Comparing LINX to Fundoplication

Man holds pressure against an abdominal hernia wondering if his hernia is an emergency or if surgery can wait. Minimally Invasive Institute of Surgery weighs in.

For the past several decades, a procedure known as a fundoplication has been the gold standard in care for Gastroesophageal Reflux Disease or GERD also known as chronic acid reflux. About 20-30% of all Americans suffer from chronic acid reflux and most are prescribed PPI’s or proton pump inhibitors which reduce the amount of acid produced in the stomach. However, these medications, despite now being over the counter, are indicated for only about six weeks of use. Many patients take these medications for months or even years until they opt for a more permanent solution to their problem. PPIs and other acid reducing or blocking medications come with a host of potential side effects, which we will discuss in a separate blog.

Who Benefits from a Fundoplication?

For patients with moderate to severe GERD or cases that are not well controlled with medication or lifestyle change, the fundoplication is often a fantastic option. During the procedure, the upper part of the stomach is wrapped around the lower part of the esophagus to put pressure on the malfunctioning Lower Esophageal Sphincter or LES. The stomach is then sutured to create permanent pressure on the LES. After a few weeks of recovery, most patients are GERD free and virtually all patients have a significant improvement. The original fundoplication, known as the Nissen Fundoplication is a 360 degree wrap of the stomach around the esophagus. However, a complete wrap around the esophagus is not always necessary. As a result, partial fundoplications including the Toupet, with a 270-degree wrap, and the Dor with 180-to-200-degree wrap were introduced to minimize some of the side effects associated with a complete fundoplication.

The LINX Reflux Management System

The LINX Reflux Management System was introduced to address some of the shortcomings of a traditional fundoplication. Rather than surgically altering the GI system, the LINX device is a simple titanium-beaded bracelet with a magnetic clasp about the diameter of a quarter. this bracelet is placed around the LES during a quick 15–20-minute outpatient procedure. Your surgeon will size the device appropriately based on your anatomy and customize the device to offer the appropriate amount of restriction. Once the clasp is magnetically closed, the magnetic properties allow for some give as the food and drink passes through the esophagus.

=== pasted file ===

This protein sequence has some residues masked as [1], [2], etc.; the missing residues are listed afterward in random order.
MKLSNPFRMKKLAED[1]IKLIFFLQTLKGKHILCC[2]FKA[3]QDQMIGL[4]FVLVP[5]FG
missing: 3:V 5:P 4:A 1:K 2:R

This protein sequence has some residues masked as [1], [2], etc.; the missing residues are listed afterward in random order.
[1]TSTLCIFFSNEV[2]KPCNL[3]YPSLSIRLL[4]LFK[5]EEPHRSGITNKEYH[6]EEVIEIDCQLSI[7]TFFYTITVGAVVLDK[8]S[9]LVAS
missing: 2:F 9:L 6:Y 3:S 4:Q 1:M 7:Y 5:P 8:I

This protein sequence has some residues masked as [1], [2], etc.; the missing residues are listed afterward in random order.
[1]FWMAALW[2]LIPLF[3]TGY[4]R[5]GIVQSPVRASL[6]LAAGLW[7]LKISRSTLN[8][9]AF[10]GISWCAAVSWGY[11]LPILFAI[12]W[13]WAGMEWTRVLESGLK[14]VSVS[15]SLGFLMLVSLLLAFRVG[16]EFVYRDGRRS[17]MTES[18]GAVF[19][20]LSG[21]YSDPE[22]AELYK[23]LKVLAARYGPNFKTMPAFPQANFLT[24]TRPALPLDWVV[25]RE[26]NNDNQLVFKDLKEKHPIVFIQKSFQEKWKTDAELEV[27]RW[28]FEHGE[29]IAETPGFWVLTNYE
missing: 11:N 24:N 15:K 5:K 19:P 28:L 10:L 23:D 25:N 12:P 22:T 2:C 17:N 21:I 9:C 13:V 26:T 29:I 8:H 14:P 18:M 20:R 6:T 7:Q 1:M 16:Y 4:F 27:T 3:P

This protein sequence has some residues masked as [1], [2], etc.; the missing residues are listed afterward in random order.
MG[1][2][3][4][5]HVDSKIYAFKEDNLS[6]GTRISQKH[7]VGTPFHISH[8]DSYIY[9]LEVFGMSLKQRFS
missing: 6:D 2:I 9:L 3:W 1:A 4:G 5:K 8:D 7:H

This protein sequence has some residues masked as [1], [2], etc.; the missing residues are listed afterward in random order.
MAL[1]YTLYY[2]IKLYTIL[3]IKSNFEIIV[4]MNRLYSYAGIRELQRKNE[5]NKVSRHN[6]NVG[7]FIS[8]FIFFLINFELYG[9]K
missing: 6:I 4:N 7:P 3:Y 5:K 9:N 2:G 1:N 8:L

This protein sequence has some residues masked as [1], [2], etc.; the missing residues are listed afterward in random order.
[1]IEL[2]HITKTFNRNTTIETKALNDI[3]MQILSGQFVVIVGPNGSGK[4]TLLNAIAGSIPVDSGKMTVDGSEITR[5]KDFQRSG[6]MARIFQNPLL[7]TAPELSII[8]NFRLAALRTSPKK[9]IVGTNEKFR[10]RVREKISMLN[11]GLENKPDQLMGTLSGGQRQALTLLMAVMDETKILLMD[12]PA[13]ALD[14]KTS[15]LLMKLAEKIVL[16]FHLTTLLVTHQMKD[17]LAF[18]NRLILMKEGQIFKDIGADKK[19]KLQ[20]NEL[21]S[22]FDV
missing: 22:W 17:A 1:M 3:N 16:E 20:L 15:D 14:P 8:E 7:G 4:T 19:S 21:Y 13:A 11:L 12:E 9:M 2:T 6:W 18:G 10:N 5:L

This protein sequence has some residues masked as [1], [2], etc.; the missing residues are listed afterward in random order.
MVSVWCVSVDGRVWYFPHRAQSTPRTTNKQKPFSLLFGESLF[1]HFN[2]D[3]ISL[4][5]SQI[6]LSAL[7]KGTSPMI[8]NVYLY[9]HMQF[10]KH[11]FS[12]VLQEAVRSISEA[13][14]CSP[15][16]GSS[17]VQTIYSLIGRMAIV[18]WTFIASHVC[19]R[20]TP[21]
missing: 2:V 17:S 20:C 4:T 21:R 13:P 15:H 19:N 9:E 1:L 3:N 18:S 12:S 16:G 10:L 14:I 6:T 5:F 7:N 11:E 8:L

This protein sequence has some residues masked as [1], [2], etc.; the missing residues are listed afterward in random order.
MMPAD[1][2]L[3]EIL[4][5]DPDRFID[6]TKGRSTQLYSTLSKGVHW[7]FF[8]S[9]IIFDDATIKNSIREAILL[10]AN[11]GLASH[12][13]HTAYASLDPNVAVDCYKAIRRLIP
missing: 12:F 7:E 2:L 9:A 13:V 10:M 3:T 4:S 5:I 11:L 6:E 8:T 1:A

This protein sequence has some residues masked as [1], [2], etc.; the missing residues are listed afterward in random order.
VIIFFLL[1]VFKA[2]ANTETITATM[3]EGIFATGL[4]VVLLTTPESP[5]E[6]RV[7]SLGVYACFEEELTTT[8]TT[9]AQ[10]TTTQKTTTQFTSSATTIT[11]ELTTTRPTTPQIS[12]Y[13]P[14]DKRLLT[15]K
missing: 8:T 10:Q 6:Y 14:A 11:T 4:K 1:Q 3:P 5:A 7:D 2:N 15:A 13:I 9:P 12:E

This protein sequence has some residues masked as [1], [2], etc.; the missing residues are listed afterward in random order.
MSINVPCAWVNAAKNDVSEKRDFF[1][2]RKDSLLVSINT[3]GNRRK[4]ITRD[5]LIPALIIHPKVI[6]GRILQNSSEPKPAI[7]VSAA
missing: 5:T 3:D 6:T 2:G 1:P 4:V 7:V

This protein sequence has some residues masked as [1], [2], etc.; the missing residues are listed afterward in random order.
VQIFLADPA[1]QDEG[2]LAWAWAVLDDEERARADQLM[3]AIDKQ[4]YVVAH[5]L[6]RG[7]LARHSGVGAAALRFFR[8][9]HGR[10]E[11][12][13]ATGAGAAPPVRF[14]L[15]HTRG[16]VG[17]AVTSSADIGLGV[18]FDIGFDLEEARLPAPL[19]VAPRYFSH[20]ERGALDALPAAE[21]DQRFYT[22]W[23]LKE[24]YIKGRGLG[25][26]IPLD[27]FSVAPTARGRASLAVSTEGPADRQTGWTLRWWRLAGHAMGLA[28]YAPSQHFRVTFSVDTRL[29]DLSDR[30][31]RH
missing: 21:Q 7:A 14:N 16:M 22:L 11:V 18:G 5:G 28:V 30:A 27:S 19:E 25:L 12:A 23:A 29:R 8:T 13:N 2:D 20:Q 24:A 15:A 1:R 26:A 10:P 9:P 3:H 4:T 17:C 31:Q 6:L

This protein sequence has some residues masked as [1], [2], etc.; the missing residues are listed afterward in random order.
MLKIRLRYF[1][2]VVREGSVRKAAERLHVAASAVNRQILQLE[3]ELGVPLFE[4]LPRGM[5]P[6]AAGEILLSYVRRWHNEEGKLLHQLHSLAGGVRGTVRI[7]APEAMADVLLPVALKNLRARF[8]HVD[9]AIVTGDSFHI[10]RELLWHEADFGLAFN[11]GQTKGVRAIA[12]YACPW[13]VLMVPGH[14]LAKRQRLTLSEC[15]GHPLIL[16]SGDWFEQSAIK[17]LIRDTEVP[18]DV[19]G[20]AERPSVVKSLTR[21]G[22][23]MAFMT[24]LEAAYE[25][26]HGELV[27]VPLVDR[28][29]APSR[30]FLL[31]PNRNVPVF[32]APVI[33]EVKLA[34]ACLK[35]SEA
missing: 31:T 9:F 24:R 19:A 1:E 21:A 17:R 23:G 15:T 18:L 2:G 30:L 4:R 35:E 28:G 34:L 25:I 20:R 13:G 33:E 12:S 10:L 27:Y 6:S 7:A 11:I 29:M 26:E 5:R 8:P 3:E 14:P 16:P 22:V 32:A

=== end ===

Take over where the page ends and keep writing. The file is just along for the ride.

Which procedure is better?

The final determination on which procedure he will undergo will be made in consultation with your surgeon. However, as a general guide, anyone with a paraesophageal hernia, where the stomach pushes up into the chest cavity, and lodges next to the esophagus, will necessarily need a fundoplication. For many patients who are looking for relief from GERD, there will be the option to choose with the recommendation of your surgeon. Some of the benefits of the LINX Reflux Management System over a fundoplication include:

  • LINX requires less operative time at only 20-30 minutes versus 1 hour or more for a typical fundoplication.
  • A fundoplication requires about six weeks of recovery with a modified diet to allow the stomach to heal. On the other hand, the LINX encourages a normal diet from the start and patients do not have to change their lifestyle for long after surgery.
  • The fundoplication is held in place with sutures. The sutures may eventually fail, returning the stomach to its original form, at which point the patient may no longer receive the benefit of the procedure.
  • Patients who need to burp or vomit will have an easier time doing so with the LINX system that allows for more give. While many patients will still experience gas-bloat syndrome, it is certainly minimized versus fundoplication.
  • If the LINX device is explanted, there is anecdotal evidence to suggest that scar tissue formation around the LES offers some residual compression. Therefore, even though the LINX system has been removed, the patient may still experience improvement in their GERD.

While all the above benefits of the LINX system seem very compelling, there are also reasons to choose a fundoplication. These include:

  • As mentioned before, all paraesophageal hiatal hernias will be repaired with a fundoplication as this cannot be done with a LINX.
  • LINX is an implanted device, which may make some patients uncomfortable. On the other hand, a fundoplication does not require an implant.
  • Because LINX is a mechanical device, there is the possibility of failure including slippage, erosion into the esophagus or device failure. In these cases, the device may need to be explanted.
  • While short- and medium-term data is available, we do not have much data 10 years out.
  • Since links is a relatively new procedure, insurance coverage may vary between policies and companies. It is important that you contact us to learn more about insurance coverage as it relates to your specific policy.
  • You cannot have an MRI with a LINX device implanted.

As you can see, each procedure has several benefits, but also comes with certain considerations. Your next step is to speak to one of the highly skilled general surgeons here at MIIS to learn more about which procedure may be right for you